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Singer Chris Brown may have faked community service in Rihanna assault case, L.A. prosecutor contends

R&B singer Chris Brown appears in a Los Angeles courtroom Monday, Sept. 24, 2012. Judge Patricia Schnegg has ordered a further review of Chris Brown's community service and travel to determine whether Brown has violated the terms of his probation for the 2009 beating of then-girlfriend Rihanna. AP Photo/David McNew Pool

R&B singer Chris Brown in a Los Angeles courtroom on Monday, Sept. 24, 2012. Judge Patricia Schnegg has ordered a further review of Chris Brown's community service and travel to determine whether Brown has violated the terms of his probation for the 2009 beating of then-girlfriend Rihanna.
Singer Chris Brown in a Los Angeles courtroom on Monday, Sept. 24, 2012
AP Photo/David McNew Pool
(CBS) -- Documents filed by the Los Angeles County District Attorney allege that singer Chris Brown may have falsified the community service hours he was supposed to perform after pleading guilty in June 2009 to assaulting then-girlfriend Rihanna.

According to the motion filed Tuesday by Los Angeles County Dist. Atty. Jackie Lacey, an investigation revealed "no credible, competent or verifiable evidence that Defendant Brown performed his community labor as represented to the Court."

In August 2009, a Los Angeles judge sentenced Brown to 180 days of community labor, and allowed Brown to perform that labor in Virginia, where, according to the Los Angeles Times, he has a home. But, according to the motion, "Brown could not have performed community labor as claimed because he was not physically present in the Commonwealth of Virginia on several of the reported dates."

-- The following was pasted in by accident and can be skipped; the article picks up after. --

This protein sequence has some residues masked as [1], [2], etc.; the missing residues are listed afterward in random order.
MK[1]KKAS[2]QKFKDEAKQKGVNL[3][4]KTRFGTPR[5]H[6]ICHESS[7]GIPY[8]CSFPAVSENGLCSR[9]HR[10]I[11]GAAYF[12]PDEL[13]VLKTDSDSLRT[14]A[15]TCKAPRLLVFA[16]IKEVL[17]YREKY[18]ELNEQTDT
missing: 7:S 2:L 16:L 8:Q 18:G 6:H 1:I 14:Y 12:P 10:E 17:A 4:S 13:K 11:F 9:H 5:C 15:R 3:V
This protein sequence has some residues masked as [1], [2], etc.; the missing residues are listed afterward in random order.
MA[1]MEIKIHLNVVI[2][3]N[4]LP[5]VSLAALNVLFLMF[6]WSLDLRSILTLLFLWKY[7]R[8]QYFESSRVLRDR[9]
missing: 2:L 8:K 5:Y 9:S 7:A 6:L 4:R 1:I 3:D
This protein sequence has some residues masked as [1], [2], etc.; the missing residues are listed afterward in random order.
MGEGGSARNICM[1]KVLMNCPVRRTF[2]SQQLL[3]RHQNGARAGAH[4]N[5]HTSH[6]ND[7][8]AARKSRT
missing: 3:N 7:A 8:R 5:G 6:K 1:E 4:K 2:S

Brown is scheduled to appear in court Wednesday to face Lacey's allegations. The motion asks that the judge find Brown in violation of his probation and rule that the singer must perform the remainder of his mandated service in California.

Crimesider left a message Tuesday with the office of Brown's attorney, Mark Geragos, seeking comment, but has not received a response. Geragos told the Associated Press, however, that the motion was "frivolous, scurrilous and frankly defamatory," and said he plans on seeking sanctions against the D.A.

"The motion filed by the DA's office is shameful and a disgrace," Geragos told the AP. "In essence, it calls everyone a liar in the Richmond Police Department and the Virginia Probation Department."

Both the Richmond PD and the Virginia Department of Corrections declined to comment on the allegations in the motion.

Lacey's motion lists myriad alleged discrepancies in the accounting of the dates and times Brown performed his community labor, as well as missing documentation of those dates. For example, the motion states that Brown was flying to Cancun, Mexico on March 15, 2012, when the Richmond Police Department reported he was picking up trash.

The document states that, according to an employee of the Richmond Police Department who was assigned to supervise some of Brown's labor, "Mr. Brown did not report to work according to any schedule, instead he showed up based on his personal availability."

In addition to the questions raised about whether Brown actually served his court-ordered community labor, the motion indicates Brown was involved in three "potential probation violations," including an altercation outside a California recording studio on Jan. 27, 2013; multiple instances of testing positive for marijuana and "failure to obtain a travel permit" in 2012; and throwing a chair through a window at the Good Morning America studios on March 22, 2011.

Complete coverage of Chris Brown on Crimesider

  • Julia Dahl

    Julia Dahl writes about crime and justice for CBSNews.com

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